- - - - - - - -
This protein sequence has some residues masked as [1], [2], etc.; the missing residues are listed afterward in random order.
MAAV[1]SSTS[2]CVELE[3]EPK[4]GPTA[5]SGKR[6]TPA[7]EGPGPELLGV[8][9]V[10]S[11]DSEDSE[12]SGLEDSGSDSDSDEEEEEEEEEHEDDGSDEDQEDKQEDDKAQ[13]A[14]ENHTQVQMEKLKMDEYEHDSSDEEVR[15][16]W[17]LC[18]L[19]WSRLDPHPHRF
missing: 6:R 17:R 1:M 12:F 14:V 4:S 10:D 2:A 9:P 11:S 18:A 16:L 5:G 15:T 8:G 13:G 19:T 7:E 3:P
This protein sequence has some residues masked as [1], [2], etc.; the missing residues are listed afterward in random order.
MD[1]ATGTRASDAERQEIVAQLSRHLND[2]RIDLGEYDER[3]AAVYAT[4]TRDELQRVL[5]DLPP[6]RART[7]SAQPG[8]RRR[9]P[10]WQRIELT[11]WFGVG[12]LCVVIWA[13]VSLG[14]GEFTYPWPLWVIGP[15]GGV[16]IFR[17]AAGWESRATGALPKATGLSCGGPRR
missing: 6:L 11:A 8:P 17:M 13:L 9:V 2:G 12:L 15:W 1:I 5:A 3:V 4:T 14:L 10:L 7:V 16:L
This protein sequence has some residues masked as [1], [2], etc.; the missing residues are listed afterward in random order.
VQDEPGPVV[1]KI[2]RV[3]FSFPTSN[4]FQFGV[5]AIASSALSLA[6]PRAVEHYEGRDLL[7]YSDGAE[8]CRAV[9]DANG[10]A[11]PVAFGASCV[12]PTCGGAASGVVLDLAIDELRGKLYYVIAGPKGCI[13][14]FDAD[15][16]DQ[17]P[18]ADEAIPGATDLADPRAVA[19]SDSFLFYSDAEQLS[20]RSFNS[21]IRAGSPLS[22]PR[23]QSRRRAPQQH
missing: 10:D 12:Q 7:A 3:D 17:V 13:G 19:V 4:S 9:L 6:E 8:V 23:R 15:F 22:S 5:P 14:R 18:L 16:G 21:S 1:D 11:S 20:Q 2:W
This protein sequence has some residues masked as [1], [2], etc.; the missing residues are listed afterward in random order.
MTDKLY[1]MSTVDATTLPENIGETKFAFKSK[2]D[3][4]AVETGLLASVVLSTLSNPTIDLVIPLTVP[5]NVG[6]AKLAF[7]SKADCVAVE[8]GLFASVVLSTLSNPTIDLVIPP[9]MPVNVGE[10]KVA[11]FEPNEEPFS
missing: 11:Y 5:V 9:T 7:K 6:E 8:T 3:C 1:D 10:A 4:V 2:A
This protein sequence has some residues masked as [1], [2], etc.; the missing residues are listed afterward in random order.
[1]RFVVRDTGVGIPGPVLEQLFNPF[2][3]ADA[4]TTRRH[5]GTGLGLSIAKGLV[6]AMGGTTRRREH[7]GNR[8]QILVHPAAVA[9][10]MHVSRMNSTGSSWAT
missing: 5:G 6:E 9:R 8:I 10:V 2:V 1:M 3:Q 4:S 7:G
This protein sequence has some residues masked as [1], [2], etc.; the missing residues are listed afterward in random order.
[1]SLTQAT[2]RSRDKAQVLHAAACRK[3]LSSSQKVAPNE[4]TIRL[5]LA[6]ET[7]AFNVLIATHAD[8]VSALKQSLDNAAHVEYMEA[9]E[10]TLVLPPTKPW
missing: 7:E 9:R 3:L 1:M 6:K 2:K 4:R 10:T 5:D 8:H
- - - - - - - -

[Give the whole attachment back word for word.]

This protein sequence has some residues masked as [1], [2], etc.; the missing residues are listed afterward in random order.
MAAV[1]SSTS[2]CVELE[3]EPK[4]GPTA[5]SGKR[6]TPA[7]EGPGPELLGV[8][9]V[10]S[11]DSEDSE[12]SGLEDSGSDSDSDEEEEEEEEEHEDDGSDEDQEDKQEDDKAQ[13]A[14]ENHTQVQMEKLKMDEYEHDSSDEEVR[15][16]W[17]LC[18]L[19]WSRLDPHPHRF
missing: 6:R 17:R 1:M 12:F 14:V 4:S 10:D 2:A 9:P 11:S 18:A 16:L 5:G 15:T 8:G 13:G 19:T 7:E 3:P
This protein sequence has some residues masked as [1], [2], etc.; the missing residues are listed afterward in random order.
MD[1]ATGTRASDAERQEIVAQLSRHLND[2]RIDLGEYDER[3]AAVYAT[4]TRDELQRVL[5]DLPP[6]RART[7]SAQPG[8]RRR[9]P[10]WQRIELT[11]WFGVG[12]LCVVIWA[13]VSLG[14]GEFTYPWPLWVIGP[15]GGV[16]IFR[17]AAGWESRATGALPKATGLSCGGPRR
missing: 6:L 11:A 8:P 17:M 13:L 9:V 2:G 12:L 15:W 1:I 5:A 3:V 4:T 14:L 10:L 7:V 16:L
This protein sequence has some residues masked as [1], [2], etc.; the missing residues are listed afterward in random order.
VQDEPGPVV[1]KI[2]RV[3]FSFPTSN[4]FQFGV[5]AIASSALSLA[6]PRAVEHYEGRDLL[7]YSDGAE[8]CRAV[9]DANG[10]A[11]PVAFGASCV[12]PTCGGAASGVVLDLAIDELRGKLYYVIAGPKGCI[13][14]FDAD[15][16]DQ[17]P[18]ADEAIPGATDLADPRAVA[19]SDSFLFYSDAEQLS[20]RSFNS[21]IRAGSPLS[22]PR[23]QSRRRAPQQH
missing: 10:D 12:Q 7:A 3:D 17:V 13:G 19:V 4:S 9:L 6:E 8:V 23:R 15:F 22:S 5:P 14:R 18:L 16:G 21:S 1:D 11:S 20:Q 2:W
This protein sequence has some residues masked as [1], [2], etc.; the missing residues are listed afterward in random order.
MTDKLY[1]MSTVDATTLPENIGETKFAFKSK[2]D[3][4]AVETGLLASVVLSTLSNPTIDLVIPLTVP[5]NVG[6]AKLAF[7]SKADCVAVE[8]GLFASVVLSTLSNPTIDLVIPP[9]MPVNVGE[10]KVA[11]FEPNEEPFS
missing: 11:Y 5:V 9:T 7:K 6:E 8:T 3:C 1:D 10:A 4:V 2:A
This protein sequence has some residues masked as [1], [2], etc.; the missing residues are listed afterward in random order.
[1]RFVVRDTGVGIPGPVLEQLFNPF[2][3]ADA[4]TTRRH[5]GTGLGLSIAKGLV[6]AMGGTTRRREH[7]GNR[8]QILVHPAAVA[9][10]MHVSRMNSTGSSWAT
missing: 5:G 6:E 9:R 8:I 10:V 2:V 1:M 3:Q 4:S 7:G
This protein sequence has some residues masked as [1], [2], etc.; the missing residues are listed afterward in random order.
[1]SLTQAT[2]RSRDKAQVLHAAACRK[3]LSSSQKVAPNE[4]TIRL[5]LA[6]ET[7]AFNVLIATHAD[8]VSALKQSLDNAAHVEYMEA[9]E[10]TLVLPPTKPW
missing: 7:E 9:R 3:L 1:M 6:K 2:K 4:R 10:T 5:D 8:H